Home Remedies for Digestive System Cleansing

Drinking juice can help your body's natural detoxing process.
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Highly processed foods coupled with a hectic lifestyle can often leave your digestive tract feeling sluggish, making you feel irritable and tired. Although there are many commercially available cleanses and detoxes on the market, if all you want is to improve mild to moderate digestive issues or simply feel invigorated, there are easy, at-home ways you can give your digestive system a boost.


Michael Roizen, M.D., chief wellness officer at the Cleveland Clinic and co-author of "You-On a Diet," says that a detox diet might be a great way to kick-start a new, healthier way of eating while it cleans out the digestive system and maybe even eliminate cravings for unhealthy food.

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But it's important to keep in mind that when it comes to "detoxes," your body already has a system in place to eliminate toxins from your body — and that's mostly due to your liver. The main way to support this detoxication process is to limit processed foods and alcohol, consume a healthy diet with lots of fresh fruits and vegetables and lean protein and don't smoke.


If you want to add a little something into your healthy lifestyle, continue reading to learn about three simple, "home remedy" cleanses that can be done without buying any special products. Just be sure to consult with a healthcare provider before beginning any type of digestive system cleanse.

1. Juicing

Drinking a few glasses of freshly pressed juice throughout the day can provide you with both essential nutrients and gut-healthy fiber to give the digestive tract a boost. The best way to get the benefits of fresh juice is to consume it along with your regular, healthy diet.


But beware: A juice cleanse is not a healthy long-term diet. Robynne Chutkan, M.D., warns in an article in Shape magazine that performing a digestive cleanse for more than three days could make some feel the effects of omitting essential macronutrients like protein and fat and even lead to muscle loss, reduced brain function and hormone disruptions.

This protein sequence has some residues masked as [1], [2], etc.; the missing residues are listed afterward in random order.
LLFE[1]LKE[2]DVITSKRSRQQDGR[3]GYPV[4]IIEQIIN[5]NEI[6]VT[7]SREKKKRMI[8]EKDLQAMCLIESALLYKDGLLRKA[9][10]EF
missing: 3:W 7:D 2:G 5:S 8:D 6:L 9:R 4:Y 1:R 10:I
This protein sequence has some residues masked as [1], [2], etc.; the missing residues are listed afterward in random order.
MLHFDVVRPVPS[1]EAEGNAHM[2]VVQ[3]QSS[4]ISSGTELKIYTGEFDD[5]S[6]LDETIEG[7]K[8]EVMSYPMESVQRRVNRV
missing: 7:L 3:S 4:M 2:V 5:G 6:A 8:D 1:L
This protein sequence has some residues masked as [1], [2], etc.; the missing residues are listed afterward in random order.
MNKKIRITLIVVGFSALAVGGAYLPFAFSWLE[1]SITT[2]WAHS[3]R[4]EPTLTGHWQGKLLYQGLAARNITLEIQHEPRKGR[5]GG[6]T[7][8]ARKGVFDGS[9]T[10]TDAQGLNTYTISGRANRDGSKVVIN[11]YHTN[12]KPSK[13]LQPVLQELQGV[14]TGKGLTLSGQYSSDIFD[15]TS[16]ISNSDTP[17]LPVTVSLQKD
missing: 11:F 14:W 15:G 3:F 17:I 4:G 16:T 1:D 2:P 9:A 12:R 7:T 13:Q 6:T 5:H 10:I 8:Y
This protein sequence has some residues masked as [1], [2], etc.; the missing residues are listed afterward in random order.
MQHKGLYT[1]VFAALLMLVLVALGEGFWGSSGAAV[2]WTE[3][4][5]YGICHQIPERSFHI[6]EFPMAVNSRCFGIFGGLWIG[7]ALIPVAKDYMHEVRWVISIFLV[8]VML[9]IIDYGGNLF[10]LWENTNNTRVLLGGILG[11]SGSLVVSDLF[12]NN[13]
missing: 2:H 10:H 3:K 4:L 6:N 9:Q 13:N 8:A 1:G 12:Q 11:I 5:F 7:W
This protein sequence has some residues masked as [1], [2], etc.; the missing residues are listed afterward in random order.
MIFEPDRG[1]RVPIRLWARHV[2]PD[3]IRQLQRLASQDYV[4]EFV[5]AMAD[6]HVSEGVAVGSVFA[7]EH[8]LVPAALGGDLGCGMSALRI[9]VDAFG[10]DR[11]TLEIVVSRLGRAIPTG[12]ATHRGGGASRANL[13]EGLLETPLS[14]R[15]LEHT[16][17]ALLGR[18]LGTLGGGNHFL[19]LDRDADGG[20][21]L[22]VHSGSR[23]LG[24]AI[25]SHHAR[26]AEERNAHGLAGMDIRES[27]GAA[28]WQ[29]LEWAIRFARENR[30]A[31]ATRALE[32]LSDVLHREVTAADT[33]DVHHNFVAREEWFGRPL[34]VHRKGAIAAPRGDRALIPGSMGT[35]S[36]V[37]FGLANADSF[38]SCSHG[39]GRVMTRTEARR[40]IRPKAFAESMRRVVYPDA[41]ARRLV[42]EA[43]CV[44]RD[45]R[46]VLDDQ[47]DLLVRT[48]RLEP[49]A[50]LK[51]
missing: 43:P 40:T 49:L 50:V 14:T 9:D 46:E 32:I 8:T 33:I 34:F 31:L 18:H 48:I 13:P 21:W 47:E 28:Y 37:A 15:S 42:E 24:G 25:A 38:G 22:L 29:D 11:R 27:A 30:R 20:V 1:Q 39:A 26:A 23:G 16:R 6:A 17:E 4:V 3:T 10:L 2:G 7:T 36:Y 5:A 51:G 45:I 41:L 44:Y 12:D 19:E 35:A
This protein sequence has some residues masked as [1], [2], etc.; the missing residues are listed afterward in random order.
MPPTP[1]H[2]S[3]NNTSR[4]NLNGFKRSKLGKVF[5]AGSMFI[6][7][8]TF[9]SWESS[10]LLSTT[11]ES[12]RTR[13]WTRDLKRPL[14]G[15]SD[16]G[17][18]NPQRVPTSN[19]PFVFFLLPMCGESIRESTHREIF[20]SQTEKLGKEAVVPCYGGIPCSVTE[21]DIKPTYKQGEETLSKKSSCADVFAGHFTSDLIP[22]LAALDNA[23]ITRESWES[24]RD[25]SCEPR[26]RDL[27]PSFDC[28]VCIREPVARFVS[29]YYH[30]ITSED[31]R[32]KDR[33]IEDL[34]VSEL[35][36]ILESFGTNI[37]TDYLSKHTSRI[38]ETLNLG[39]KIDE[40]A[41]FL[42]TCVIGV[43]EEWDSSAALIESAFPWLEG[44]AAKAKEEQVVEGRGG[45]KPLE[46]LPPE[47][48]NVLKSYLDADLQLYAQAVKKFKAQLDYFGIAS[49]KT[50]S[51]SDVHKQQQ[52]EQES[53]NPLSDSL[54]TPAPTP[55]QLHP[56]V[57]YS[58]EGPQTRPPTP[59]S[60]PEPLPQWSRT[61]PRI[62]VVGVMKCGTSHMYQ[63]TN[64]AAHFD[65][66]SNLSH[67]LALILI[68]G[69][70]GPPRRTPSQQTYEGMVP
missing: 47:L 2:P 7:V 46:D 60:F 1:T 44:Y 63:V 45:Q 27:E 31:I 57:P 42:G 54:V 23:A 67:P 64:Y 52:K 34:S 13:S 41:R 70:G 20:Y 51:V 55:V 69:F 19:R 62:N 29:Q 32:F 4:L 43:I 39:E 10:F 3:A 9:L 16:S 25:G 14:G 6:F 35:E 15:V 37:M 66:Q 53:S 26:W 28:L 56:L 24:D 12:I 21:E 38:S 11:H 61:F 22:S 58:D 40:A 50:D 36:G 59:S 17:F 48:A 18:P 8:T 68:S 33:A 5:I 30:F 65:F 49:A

2. Probiotics

Probiotics are healthy bacteria needed for proper digestion. They may also help clear out the lower digestive tract and restore digestive health. They're found in many different foods as well as in capsule form.


According to an article from the National Center for Complementary and Alternative Medicine, probiotics have shown promise in treating diarrhea, although additional studies are needed. Probiotic bacteria include acidophilus and bifidus as well as many yeasts. Probiotic foods that contain healthy probiotic bacteria include yogurt with live cultures and soy-based foods like tempeh and miso.


Read more: 13 Surprising and Beneficial Probiotic Foods


3. Fiber

Fiber is a key component in any cleanse, because it helps the body to eliminate waste. Fiber absorbs water to expand and help the lower intestine to push out wastes (while curbing hunger by making you feel full).

Psyllium capsules contain essential fiber for the gut and can be found at any health store. Oatmeal and bran cereal are two delicious and easy to find foods that provide lots of dietary fiber. Many different kinds of nuts are fiber-rich and delicious to nix in salads and cereals.


Unlike a juice cleanse (which isn't healthy to do for too long), you can continue eating fiber rich foods after the cleanse to help maintain digestive function. According to the Mayo Clinic men should get at least 38 grams of fiber per day and women about 25 grams. Getting the fiber needed for a cleanse isn't difficult. For example, just one cup of broccoli offers more than seven grams of fiber.

Read more: 19 High-Fiber Foods — Some May Surprise You!



Many traditional cleanses are meant to last a week or a few days. Doing some cleanses for longer than that may cause dehydration, fatigue, irritability and dizziness. A good idea is to begin a home-remedy cleanse for the digestive system for a day to two and see how the body reacts and if digestion improves.




Is this an emergency? If you are experiencing serious medical symptoms, please see the National Library of Medicine’s list of signs you need emergency medical attention or call 911.

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